But he took good care of that quilt (his mother was one of the makers, which probably helped). At the end of his life, rather than have to choose which of his two daughters to give the quilt to, he cut the quilt in half. Fortunately both girls passed their respective halves of this pioneer quilt down to multiple generations.
Hearing this fascinating intro and being a lover of pioneers, history, quilts and antiques, I had to read the book. I loved learning about the various women who contributed and as I’m reading along, lo and behold, who is one of the contributors?
It was so fun to find out that this foremother of mine was also a talented quilter! I don’t think I could have known any other way; as I don’t know of any quilts of hers that survived.
I also learned that Ellen is no ordinary quilter! Ellen’s block in particular is one of the most stunning in the quilt. And how do I know this? A short time after reading the book, my mom heard that the author was giving a lecture and bringing her half of the quilt with her! So I took my grandmother, the great-great-granddaughter of Ellen, to hear the lecture and see the quilt. Fortunately Ellen’s block was included in the half the author had. So we were able see her work up close.
And it blew. my. mind. Honestly, I’ve never seen applique like it! I wish I had a good photo of that block! It was the most delicate, intricate applique I’ve ever seen! Particularly those strawberry stems and the tiny yellow stitching to create the strawberry seeds. I wish so badly I’d taken a picture, but sadly, this was before I owned a smartphone or heard of a blog for which I’d want to post pictures on.
My grandma also enjoyed this connection to her past. Which made me decide right there that it would be fun to somehow recreate that quilt block. I knew that there was no chance in you-know-where that I would be able to recreate that intricate needle-turn applique. So I made my reproduction block using wool felt. (I love applique with wool – you can leave the raw edges and it’s so much easier to manipulate.) I appliqued the wool on a background of woven raw silk which has great texture and a homespun look/feel. Then I made this wall hanging for her for Christmas in 2005.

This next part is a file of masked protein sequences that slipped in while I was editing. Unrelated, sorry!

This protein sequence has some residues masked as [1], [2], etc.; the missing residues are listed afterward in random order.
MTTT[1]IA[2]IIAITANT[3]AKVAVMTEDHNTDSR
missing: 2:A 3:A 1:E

After my Grandma’s passing a couple months ago, I brought this back home to my house. It’s been fun to have it with me again. Especially because it reminds me not only of great-great-great-great grandma Ellen Douglas, but also my grandma that I grew up with.
With those kinds of skills, I’m sure Ellen made many quilts in her lifetime. I’m not aware of any that survive. Nor am I aware of any quilts made by the majority of my foremothers. So I’m incredibly grateful, not only that this block survives and that I got to see it, but I’m grateful to 12-year-old Richard Horne for passing along that quilt and for Carol Holidrake Nielsen feeling the urgency and providing the opportunity for this posterity of one of the women who sewed the quilt to “see the needlework of [her] ancestral mother. . . .”
Here’s the rest of the story…
A postscript about Ellen: Ellen emigrated to the US in the 1840’s. In the 1850’s she made her way west to Utah with the Pioneer Migration by members of the Church of Jesus Christ of Latter-day Saints. By 1860 she and her husband had been asked to help establish a new settlement named after the Virgin River outside what is now Zion National Park in southern Utah. Having been to the place of Ellen’s birth, I wanted to find her grave in the town where she lived the last 20+ years of her life.
One fall break on the way home from a trip to Zion National Park, we stopped so that I could find Ellen’s grave in the Virgin City Cemetery. I can’t think of a bigger contrast of landscape than between the cemeteries of Downham, England and Virgin, Utah. (Personally, I think I prefer Downham.)
I’m grateful for these tough foremothers who pioneered some tough territory. Some of which still looks a little God-forsaken, if you ask me. Even so, I’m proud to say I inherited a sliver of their quilting talents; and I hope I inherited a sliver of their tough, pioneer spirit too.
Do you have any ancestors who were quilters or special quilts in your family story? Share in a comment below!